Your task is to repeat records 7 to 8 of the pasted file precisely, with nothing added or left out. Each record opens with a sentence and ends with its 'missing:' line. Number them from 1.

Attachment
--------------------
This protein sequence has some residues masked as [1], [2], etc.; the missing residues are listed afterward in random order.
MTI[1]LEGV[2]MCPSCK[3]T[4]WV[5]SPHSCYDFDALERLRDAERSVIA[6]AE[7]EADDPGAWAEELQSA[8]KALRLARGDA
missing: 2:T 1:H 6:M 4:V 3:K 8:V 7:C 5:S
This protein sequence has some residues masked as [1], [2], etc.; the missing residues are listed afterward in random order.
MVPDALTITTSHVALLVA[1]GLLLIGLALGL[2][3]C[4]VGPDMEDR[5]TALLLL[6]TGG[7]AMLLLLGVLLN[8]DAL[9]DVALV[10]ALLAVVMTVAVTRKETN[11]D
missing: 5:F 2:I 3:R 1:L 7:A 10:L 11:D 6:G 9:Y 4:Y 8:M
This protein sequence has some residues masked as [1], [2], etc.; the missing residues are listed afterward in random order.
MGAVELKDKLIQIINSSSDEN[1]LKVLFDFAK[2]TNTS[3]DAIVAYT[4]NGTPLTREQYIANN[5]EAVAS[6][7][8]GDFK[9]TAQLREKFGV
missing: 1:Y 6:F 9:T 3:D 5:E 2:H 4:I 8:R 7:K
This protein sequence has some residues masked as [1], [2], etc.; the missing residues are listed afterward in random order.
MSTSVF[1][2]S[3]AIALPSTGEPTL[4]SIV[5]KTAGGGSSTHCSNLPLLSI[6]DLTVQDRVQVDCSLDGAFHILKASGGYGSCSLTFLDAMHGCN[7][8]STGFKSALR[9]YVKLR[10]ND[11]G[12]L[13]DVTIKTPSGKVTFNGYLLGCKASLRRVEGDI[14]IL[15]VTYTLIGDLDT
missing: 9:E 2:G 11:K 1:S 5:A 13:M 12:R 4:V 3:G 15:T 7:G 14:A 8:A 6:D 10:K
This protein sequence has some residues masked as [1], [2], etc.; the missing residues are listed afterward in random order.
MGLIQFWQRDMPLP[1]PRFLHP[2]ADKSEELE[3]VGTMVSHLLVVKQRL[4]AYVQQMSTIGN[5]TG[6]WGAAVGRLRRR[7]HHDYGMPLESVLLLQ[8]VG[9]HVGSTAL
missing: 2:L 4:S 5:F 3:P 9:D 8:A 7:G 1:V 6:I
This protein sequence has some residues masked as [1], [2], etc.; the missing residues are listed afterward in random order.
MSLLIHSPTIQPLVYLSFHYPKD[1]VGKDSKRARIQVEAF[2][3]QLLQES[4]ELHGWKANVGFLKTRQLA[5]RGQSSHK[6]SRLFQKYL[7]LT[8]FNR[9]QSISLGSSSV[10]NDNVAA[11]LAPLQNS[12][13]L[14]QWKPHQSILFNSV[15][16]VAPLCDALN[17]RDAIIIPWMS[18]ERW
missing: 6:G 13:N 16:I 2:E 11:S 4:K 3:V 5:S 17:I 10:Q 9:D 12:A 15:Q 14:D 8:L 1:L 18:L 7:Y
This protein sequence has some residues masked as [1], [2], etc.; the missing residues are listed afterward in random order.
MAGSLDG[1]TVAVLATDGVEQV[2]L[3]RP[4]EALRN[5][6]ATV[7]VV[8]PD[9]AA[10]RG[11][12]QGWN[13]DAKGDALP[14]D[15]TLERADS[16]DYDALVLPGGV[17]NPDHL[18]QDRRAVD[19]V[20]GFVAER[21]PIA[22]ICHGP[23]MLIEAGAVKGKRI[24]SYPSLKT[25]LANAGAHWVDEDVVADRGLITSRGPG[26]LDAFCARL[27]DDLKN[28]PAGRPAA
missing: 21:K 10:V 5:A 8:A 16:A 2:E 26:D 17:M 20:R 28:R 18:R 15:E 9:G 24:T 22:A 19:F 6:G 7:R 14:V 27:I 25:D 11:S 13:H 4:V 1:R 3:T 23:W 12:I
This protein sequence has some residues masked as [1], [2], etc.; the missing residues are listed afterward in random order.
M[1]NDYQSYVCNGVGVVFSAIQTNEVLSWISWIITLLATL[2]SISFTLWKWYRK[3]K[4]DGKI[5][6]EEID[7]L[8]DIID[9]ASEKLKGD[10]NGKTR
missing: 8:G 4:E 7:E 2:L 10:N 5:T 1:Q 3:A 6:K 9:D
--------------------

This protein sequence has some residues masked as [1], [2], etc.; the missing residues are listed afterward in random order.
MAGSLDG[1]TVAVLATDGVEQV[2]L[3]RP[4]EALRN[5][6]ATV[7]VV[8]PD[9]AA[10]RG[11][12]QGWN[13]DAKGDALP[14]D[15]TLERADS[16]DYDALVLPGGV[17]NPDHL[18]QDRRAVD[19]V[20]GFVAER[21]PIA[22]ICHGP[23]MLIEAGAVKGKRI[24]SYPSLKT[25]LANAGAHWVDEDVVADRGLITSRGPG[26]LDAFCARL[27]DDLKN[28]PAGRPAA
missing: 21:K 10:V 5:A 8:A 16:A 2:E 26:D 17:M 20:R 28:R 18:R 15:E 9:G 24:T 22:A 19:F 6:G 7:R 14:V 27:I 25:D 11:S 13:H 4:V 1:R 3:T 23:W 12:I
This protein sequence has some residues masked as [1], [2], etc.; the missing residues are listed afterward in random order.
M[1]NDYQSYVCNGVGVVFSAIQTNEVLSWISWIITLLATL[2]SISFTLWKWYRK[3]K[4]DGKI[5][6]EEID[7]L[8]DIID[9]ASEKLKGD[10]NGKTR
missing: 8:G 4:E 7:E 2:L 10:N 5:T 1:Q 3:A 6:K 9:D